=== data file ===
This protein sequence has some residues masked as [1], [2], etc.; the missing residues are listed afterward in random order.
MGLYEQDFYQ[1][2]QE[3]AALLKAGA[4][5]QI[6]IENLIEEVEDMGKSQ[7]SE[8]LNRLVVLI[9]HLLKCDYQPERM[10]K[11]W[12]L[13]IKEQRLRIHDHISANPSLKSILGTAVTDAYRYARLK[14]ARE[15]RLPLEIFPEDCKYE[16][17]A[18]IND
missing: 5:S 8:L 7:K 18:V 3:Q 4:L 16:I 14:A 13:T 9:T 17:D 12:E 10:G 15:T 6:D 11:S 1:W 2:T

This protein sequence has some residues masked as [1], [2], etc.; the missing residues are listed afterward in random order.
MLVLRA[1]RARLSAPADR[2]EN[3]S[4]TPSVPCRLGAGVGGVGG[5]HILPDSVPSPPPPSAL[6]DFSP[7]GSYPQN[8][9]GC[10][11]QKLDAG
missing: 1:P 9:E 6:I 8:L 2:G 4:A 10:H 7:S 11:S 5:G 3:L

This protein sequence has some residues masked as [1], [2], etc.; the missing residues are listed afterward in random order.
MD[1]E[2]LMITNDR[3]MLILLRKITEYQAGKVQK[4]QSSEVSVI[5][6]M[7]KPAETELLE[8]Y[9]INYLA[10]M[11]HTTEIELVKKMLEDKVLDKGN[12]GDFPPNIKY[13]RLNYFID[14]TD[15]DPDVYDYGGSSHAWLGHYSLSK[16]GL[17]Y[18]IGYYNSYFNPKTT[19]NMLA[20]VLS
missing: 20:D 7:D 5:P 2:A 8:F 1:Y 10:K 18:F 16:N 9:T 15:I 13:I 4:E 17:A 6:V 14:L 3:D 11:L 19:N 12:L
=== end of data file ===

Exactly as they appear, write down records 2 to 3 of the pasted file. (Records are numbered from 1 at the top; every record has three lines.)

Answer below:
This protein sequence has some residues masked as [1], [2], etc.; the missing residues are listed afterward in random order.
MLVLRA[1]RARLSAPADR[2]EN[3]S[4]TPSVPCRLGAGVGGVGG[5]HILPDSVPSPPPPSAL[6]DFSP[7]GSYPQN[8][9]GC[10][11]QKLDAG
missing: 1:P 9:E 6:I 8:L 2:G 4:A 10:H 7:S 11:S 5:G 3:L

This protein sequence has some residues masked as [1], [2], etc.; the missing residues are listed afterward in random order.
MD[1]E[2]LMITNDR[3]MLILLRKITEYQAGKVQK[4]QSSEVSVI[5][6]M[7]KPAETELLE[8]Y[9]INYLA[10]M[11]HTTEIELVKKMLEDKVLDKGN[12]GDFPPNIKY[13]RLNYFID[14]TD[15]DPDVYDYGGSSHAWLGHYSLSK[16]GL[17]Y[18]IGYYNSYFNPKTT[19]NMLA[20]VLS
missing: 20:D 7:D 5:P 2:A 8:F 1:Y 10:K 18:F 16:N 9:T 15:I 13:I 4:E 17:A 6:V 14:L 3:D 11:L 19:N 12:L